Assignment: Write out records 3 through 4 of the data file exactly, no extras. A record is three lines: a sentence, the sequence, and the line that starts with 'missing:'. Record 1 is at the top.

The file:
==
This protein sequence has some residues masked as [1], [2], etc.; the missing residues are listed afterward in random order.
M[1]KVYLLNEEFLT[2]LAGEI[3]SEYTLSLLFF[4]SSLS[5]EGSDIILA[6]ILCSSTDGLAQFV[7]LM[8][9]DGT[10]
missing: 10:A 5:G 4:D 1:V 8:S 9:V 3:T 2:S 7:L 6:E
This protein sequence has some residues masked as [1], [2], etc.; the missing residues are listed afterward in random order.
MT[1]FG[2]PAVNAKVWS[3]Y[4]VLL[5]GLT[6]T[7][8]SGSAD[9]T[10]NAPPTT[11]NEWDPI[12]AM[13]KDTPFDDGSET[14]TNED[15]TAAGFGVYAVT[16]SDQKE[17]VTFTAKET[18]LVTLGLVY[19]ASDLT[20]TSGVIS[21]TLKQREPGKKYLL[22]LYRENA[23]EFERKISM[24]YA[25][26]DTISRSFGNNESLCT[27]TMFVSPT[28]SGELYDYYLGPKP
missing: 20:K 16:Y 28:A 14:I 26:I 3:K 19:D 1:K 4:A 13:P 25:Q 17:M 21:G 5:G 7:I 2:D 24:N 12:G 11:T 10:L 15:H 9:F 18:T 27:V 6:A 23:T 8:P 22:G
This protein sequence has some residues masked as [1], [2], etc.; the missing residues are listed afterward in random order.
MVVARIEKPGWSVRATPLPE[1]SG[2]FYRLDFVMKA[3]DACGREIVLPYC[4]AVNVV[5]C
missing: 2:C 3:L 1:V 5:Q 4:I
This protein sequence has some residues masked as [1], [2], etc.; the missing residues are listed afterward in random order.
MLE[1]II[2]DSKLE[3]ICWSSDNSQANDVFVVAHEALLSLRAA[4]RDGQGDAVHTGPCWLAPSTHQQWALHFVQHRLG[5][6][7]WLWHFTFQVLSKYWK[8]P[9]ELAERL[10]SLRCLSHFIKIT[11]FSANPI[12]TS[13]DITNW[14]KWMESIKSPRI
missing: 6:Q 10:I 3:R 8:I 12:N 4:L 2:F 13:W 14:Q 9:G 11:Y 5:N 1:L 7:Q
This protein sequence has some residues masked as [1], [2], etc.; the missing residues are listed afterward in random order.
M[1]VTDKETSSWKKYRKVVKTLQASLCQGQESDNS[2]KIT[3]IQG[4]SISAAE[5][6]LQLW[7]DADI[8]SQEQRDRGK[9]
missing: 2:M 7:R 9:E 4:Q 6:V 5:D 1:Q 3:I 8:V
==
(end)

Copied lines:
This protein sequence has some residues masked as [1], [2], etc.; the missing residues are listed afterward in random order.
MVVARIEKPGWSVRATPLPE[1]SG[2]FYRLDFVMKA[3]DACGREIVLPYC[4]AVNVV[5]C
missing: 2:C 3:L 1:V 5:Q 4:I
This protein sequence has some residues masked as [1], [2], etc.; the missing residues are listed afterward in random order.
MLE[1]II[2]DSKLE[3]ICWSSDNSQANDVFVVAHEALLSLRAA[4]RDGQGDAVHTGPCWLAPSTHQQWALHFVQHRLG[5][6][7]WLWHFTFQVLSKYWK[8]P[9]ELAERL[10]SLRCLSHFIKIT[11]FSANPI[12]TS[13]DITNW[14]KWMESIKSPRI
missing: 6:Q 10:I 3:R 8:I 12:N 4:L 2:F 13:W 14:Q 9:G 11:Y 5:N 1:L 7:Q